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After his court defeat in Pennsylvania, Donald Trump faces new pressure to concede the election

President Donald Trump walks to his golf cart as he plays golf at the Trump National Golf Club in Sterling, Virginia, 21 November 2020. Source: AAP

A judge has ruled that Donald Trump's campaign had failed to demonstrate there had been widespread voting fraud in Pennsylvania in the 3 November election.

After a scathing court setback in Pennsylvania, President Donald Trump faces increased pressure from his fellow Republicans to drop his effort to overturn the US presidential election and concede to Democrat Joe Biden.

Since Mr Biden was declared the winner two weeks ago, Mr Trump has launched a barrage of lawsuits and mounted a pressure campaign to prevent states from certifying their vote totals.

So far, attempts to thwart certification have failed in courts in Georgia, Michigan and Arizona.

On Saturday, Matthew Brann, a Republican federal judge nominated by former President Barack Obama, dismissed a similar effort in Pennsylvania, writing that the case amounted to “strained legal arguments without merit and speculative accusations". 

For Mr Trump to have any hope of remaining in the White House, he needs to eliminate Mr Biden’s 81,000-vote lead in Pennsylvania. The state is due to begin certifying its results on Monday.

Mr Trump’s lawyers vowed a quick appeal, but lawyers who opposed him in court say he is out of time.

Donald Trump's personal lawyer Rudy Giuliani during a press conference earlier this week.
Donald Trump's personal lawyer Rudy Giuliani during a press conference earlier this week.
AAP

“This should put the nail in the coffin on any further attempts by President Trump to use the federal courts to rewrite the outcome of the 2020 election,” said Kristen Clarke, president of the Lawyers’ Committee for Civil Rights Under Law.

Some of Mr Trump’s fellow Republicans in Congress are now breaking ranks.

Republican Senator Pat Toomey said the ruling closed off any chance for a legal victory in Pennsylvania and called on Trump to concede the election.

Liz Cheney, a member of the Republican leadership team in the House of Representatives, earlier called Mr Trump to respect “the sanctity of our electoral process” if he does not succeed in court.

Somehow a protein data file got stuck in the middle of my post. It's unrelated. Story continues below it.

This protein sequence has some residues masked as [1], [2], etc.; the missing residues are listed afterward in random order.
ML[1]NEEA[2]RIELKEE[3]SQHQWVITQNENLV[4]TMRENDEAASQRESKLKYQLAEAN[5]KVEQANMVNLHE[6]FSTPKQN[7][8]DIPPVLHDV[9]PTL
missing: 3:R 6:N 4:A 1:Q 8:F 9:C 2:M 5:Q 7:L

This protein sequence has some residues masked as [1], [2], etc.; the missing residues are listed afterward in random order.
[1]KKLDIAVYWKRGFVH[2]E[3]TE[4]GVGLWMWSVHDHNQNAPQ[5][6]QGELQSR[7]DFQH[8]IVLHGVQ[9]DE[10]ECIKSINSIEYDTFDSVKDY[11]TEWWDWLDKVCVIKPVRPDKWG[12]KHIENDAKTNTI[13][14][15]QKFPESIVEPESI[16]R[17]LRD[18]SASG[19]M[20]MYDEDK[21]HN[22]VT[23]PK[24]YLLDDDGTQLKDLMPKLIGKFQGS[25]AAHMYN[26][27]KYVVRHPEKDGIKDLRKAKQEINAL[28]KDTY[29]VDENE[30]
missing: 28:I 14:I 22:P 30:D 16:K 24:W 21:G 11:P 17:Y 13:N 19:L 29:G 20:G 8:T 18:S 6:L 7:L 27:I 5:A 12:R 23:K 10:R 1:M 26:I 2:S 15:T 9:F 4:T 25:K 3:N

Mr Trump refuses to concede

Mr Biden got 6 million more votes than Mr Trump in the 3 November election, and also prevailed 306-232 in the state-by-state Electoral College system that determines who will take the oath of office on 20 January. 

He has spent the past several weeks preparing to take office, though Trump’s administration has refused to provide funding and security clearances to do so.

Critics say Mr Trump’s refusal to concede have serious implications for national security and the fight against the coronavirus, which has killed nearly 255,000 Americans.

In order to remain in office, Mr Trump would somehow need to overturn election results in at least three large states - an unprecedented feat in US history.

A recount in Georgia only affirmed Mr Biden’s win there, and officials certified the result on Friday. Mr Trump’s campaign said late on Saturday it would request another recount.

In Wisconsin, election officials have criticised Trump volunteers for slowing a partial recount that is not expected to overturn Mr Biden’s victory. 

With recounts and lawsuits coming up short, Mr Trump is now pressuring Republican-led state legislatures to throw out the vote totals and declare him the winner.

“Hopefully the Courts and/or Legislatures will have ... the COURAGE to do what has to be done to maintain the integrity of our Elections and the United States of America itself,” he wrote on Twitter after the Pennsylvania ruling.

Twitter flagged the tweet as containing claims of election fraud that are disputed. 

On Friday, he summoned two top Republicans in Michigan’s legislature to the White House. After the meeting, they said they saw no evidence that would lead them to intervene. Mr Biden is leading Mr Trump in Michigan by 154,000 votes.

Election officials across the country say there is no evidence of significant voting fraud, and Mr Trump’s own administration has called the election the “most secure in American history:. 

But Mr Trump’s accusations have continued to inflame his hard-core Republican base. Half of Republicans believe the election was stolen from Mr Trump, according to Reuters/Ipsos polling, and supporters have staged rallies across the country to protest the outcome.

Mr Biden, who has denounced Mr Trump’s attempt to reverse the election results as “totally irresponsible”, spent Sunday meeting with transition advisers and attending church.

Mr Trump took part in a virtual summit of the 20 biggest world economies and then went to play golf at his club in Sterling, Virginia.

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